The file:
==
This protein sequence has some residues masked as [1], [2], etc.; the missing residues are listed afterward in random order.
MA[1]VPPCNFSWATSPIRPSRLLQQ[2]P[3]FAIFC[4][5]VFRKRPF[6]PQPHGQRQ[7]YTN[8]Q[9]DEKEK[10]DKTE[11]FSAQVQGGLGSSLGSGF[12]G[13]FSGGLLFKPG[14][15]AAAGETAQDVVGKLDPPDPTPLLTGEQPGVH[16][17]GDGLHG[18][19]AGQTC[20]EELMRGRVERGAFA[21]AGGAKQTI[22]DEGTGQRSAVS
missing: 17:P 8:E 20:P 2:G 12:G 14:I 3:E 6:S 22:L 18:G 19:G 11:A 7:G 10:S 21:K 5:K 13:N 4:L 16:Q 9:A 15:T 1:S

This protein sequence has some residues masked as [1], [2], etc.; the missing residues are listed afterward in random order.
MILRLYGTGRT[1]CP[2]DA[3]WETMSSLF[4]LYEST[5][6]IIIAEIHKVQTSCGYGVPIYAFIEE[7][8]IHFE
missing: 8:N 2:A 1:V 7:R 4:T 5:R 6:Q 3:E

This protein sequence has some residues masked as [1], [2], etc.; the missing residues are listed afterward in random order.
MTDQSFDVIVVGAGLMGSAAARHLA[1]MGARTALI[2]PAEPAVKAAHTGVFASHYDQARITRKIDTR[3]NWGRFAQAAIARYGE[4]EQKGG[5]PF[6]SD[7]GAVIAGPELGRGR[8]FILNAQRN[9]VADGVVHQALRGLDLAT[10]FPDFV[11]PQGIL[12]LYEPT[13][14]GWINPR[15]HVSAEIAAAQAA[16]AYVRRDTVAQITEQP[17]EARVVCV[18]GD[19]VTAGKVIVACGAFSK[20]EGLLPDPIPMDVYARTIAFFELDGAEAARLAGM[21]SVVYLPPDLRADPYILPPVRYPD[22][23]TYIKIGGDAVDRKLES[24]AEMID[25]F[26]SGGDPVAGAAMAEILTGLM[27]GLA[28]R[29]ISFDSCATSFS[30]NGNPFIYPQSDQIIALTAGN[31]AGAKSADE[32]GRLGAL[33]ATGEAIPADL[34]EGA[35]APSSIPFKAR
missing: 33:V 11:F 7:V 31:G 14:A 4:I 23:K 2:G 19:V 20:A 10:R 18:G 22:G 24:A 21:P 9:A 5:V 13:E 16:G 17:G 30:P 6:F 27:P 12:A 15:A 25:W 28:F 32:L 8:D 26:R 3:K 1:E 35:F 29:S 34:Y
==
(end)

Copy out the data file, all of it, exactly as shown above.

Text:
This protein sequence has some residues masked as [1], [2], etc.; the missing residues are listed afterward in random order.
MA[1]VPPCNFSWATSPIRPSRLLQQ[2]P[3]FAIFC[4][5]VFRKRPF[6]PQPHGQRQ[7]YTN[8]Q[9]DEKEK[10]DKTE[11]FSAQVQGGLGSSLGSGF[12]G[13]FSGGLLFKPG[14][15]AAAGETAQDVVGKLDPPDPTPLLTGEQPGVH[16][17]GDGLHG[18][19]AGQTC[20]EELMRGRVERGAFA[21]AGGAKQTI[22]DEGTGQRSAVS
missing: 17:P 8:E 20:P 2:G 12:G 14:I 3:E 6:S 22:L 18:G 19:G 11:A 7:G 10:S 21:K 5:K 13:N 4:L 16:Q 9:A 15:T 1:S

This protein sequence has some residues masked as [1], [2], etc.; the missing residues are listed afterward in random order.
MILRLYGTGRT[1]CP[2]DA[3]WETMSSLF[4]LYEST[5][6]IIIAEIHKVQTSCGYGVPIYAFIEE[7][8]IHFE
missing: 8:N 2:A 1:V 7:R 4:T 5:R 6:Q 3:E

This protein sequence has some residues masked as [1], [2], etc.; the missing residues are listed afterward in random order.
MTDQSFDVIVVGAGLMGSAAARHLA[1]MGARTALI[2]PAEPAVKAAHTGVFASHYDQARITRKIDTR[3]NWGRFAQAAIARYGE[4]EQKGG[5]PF[6]SD[7]GAVIAGPELGRGR[8]FILNAQRN[9]VADGVVHQALRGLDLAT[10]FPDFV[11]PQGIL[12]LYEPT[13][14]GWINPR[15]HVSAEIAAAQAA[16]AYVRRDTVAQITEQP[17]EARVVCV[18]GD[19]VTAGKVIVACGAFSK[20]EGLLPDPIPMDVYARTIAFFELDGAEAARLAGM[21]SVVYLPPDLRADPYILPPVRYPD[22][23]TYIKIGGDAVDRKLES[24]AEMID[25]F[26]SGGDPVAGAAMAEILTGLM[27]GLA[28]R[29]ISFDSCATSFS[30]NGNPFIYPQSDQIIALTAGN[31]AGAKSADE[32]GRLGAL[33]ATGEAIPADL[34]EGA[35]APSSIPFKAR
missing: 33:V 11:F 7:V 31:G 14:A 4:I 23:K 2:G 19:V 20:A 10:R 18:G 22:G 24:A 21:P 9:A 5:V 13:E 16:G 17:G 30:P 6:F 27:P 12:A 15:A 25:W 28:F 32:L 8:D 26:R 3:K 1:E 35:F 29:S 34:Y